Trump-Raffensperger call was just one stunning event that day

In December, The Atlanta Journal-Constitution published a detailed account of efforts by then-President Donald Trump and some Georgia Republicans to overturn Joe Biden’s victory. Here’s an excerpt from that account, focusing on efforts to pressure then-Vice President Mike Pence to participate in the scheme. The efforts to pressure Pence are the focus of a congressional hearing today. You can read the full AJC account of events in Georgia here.

Jan. 2, 2021, may long be remembered as the day Donald Trump asked Secretary of State Brad Raffensperger to find the 11,780 votes he needed to beat Democrat Joe Biden in Georgia. That phone call prompted a criminal investigation that some legal observers say puts Trump at “substantial risk of possible state charges.”

But, in retrospect, the Raffensperger call was just one of several stunning developments that day. In Georgia and in Washington, Trump’s campaign to overturn the election was taking dramatic turns.

Trump was trying to enlist a new ally for his last-ditch effort: Vice President Mike Pence. The legal rationale came from John Eastman, the law professor who had told Georgia lawmakers in December that they could ignore the official results and decide the presidential election themselves.

In memos that circulated beginning Jan. 2, Eastman now argued Pence could refuse to accept presidential electors from Georgia and other states that Biden won while presiding over Congress’ official ballot counting on Jan. 6. Then, through various procedural maneuvers, Trump could win reelection.

His argument hinged on the dubious claim that seven states had submitted “dual slates” of presidential electors to Congress — including the slate Georgia Republicans approved in secret on Dec. 14 without any legal authority.

When they became public months later, Eastman’s memos drew bipartisan condemnation. Critics said federal law does not allow the vice president to reject electoral votes. A complaint filed against Eastman in California said the memos “sought to justify a brazen power play by Mr. Trump.”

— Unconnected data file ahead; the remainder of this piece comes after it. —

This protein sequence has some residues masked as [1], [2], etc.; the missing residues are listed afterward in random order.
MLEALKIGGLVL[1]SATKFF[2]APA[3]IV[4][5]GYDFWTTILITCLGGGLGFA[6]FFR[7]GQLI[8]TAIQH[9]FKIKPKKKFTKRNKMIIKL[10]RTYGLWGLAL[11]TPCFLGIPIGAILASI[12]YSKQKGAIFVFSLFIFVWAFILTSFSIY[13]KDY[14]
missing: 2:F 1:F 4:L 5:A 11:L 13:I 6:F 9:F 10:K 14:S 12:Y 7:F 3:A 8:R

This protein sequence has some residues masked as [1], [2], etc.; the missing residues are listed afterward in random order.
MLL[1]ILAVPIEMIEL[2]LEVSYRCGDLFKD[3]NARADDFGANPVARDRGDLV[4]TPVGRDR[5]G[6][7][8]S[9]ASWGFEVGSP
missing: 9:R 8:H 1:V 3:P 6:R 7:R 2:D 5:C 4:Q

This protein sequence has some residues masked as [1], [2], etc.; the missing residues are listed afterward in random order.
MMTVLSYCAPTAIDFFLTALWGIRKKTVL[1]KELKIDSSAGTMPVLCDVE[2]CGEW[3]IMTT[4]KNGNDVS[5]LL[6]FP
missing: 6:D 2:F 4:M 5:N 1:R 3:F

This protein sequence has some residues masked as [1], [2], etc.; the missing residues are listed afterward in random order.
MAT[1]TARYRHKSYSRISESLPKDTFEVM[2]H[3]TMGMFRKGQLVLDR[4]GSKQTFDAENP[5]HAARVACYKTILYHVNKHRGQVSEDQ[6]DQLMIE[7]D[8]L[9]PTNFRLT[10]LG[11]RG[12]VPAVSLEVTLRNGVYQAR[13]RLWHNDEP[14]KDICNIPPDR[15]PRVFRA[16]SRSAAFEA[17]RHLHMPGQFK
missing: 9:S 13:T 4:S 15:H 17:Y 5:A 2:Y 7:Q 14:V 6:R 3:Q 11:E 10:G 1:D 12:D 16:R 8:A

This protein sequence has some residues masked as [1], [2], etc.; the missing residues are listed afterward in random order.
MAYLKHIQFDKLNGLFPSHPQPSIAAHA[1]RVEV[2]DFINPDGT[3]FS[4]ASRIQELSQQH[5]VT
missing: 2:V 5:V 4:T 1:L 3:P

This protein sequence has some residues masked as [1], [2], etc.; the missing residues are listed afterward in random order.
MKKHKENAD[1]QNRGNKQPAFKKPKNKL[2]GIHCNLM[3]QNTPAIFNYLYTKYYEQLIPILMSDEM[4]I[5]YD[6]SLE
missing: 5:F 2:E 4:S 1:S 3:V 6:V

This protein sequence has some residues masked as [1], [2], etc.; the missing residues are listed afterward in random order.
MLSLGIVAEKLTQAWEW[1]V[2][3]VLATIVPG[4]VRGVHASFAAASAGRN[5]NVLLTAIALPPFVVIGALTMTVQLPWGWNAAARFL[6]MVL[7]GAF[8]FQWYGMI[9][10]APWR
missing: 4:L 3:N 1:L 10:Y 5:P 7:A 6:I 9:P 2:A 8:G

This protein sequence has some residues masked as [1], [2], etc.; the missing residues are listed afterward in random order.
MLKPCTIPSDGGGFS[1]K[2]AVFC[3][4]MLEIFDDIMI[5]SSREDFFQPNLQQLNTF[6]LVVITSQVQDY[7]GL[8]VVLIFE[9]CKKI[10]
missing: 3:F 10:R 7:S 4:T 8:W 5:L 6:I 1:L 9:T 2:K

Brazen or not, many Republicans across the country joined the effort to pressure Pence.

On Jan. 2, some Georgia legislators prepared a letter urging Pence to delay the tally of Electoral College votes for 12 days “for further investigation of fraud, irregularities and misconduct” in the November election. Legislators from four other states that Biden won wrote similar letters.

Among the 16 Georgia legislators who signed the letter were state Sens. Brandon Beach, Greg Dolezal, Burt Jones and William Ligon, who had spent weeks calling for the General Assembly to intervene on Trump’s behalf. The letter appeared on Ligon’s Senate stationery. Jones planned to deliver it to the vice president personally a few days later.

The campaign to aid Trump took other forms on Jan. 2.

At the Justice Department, Jeffrey Clark again pressed his superiors to urge Georgia officials to convene a special legislative session. And Clark dropped a bombshell: Trump had offered to make him acting attorney general, replacing Jeffrey Rosen. But Clark said he might turn down the promotion if Rosen agreed to send his Georgia letter.

Rosen and acting Deputy Attorney General Richard Donoghue refused to send the letter, according to a Senate investigation report. That set up a showdown the next day in Trump’s office.

Then there was Trump’s Jan. 2 call to Raffensperger.

Sitting at his kitchen counter, Raffensperger listened while Trump said that not reporting voting fraud would be a “a criminal offense.” He said Raffensperger and Ryan Germany, general counsel for the secretary of state’s office, were at a “big risk.”

Raffensperger took it as a threat.

“President Trump is using what he believes is the power of his position to threaten Ryan and me with prosecution if we don’t do what he tells us to do,” he wrote in his recent book. “It was nothing but an attempt at manipulation.”

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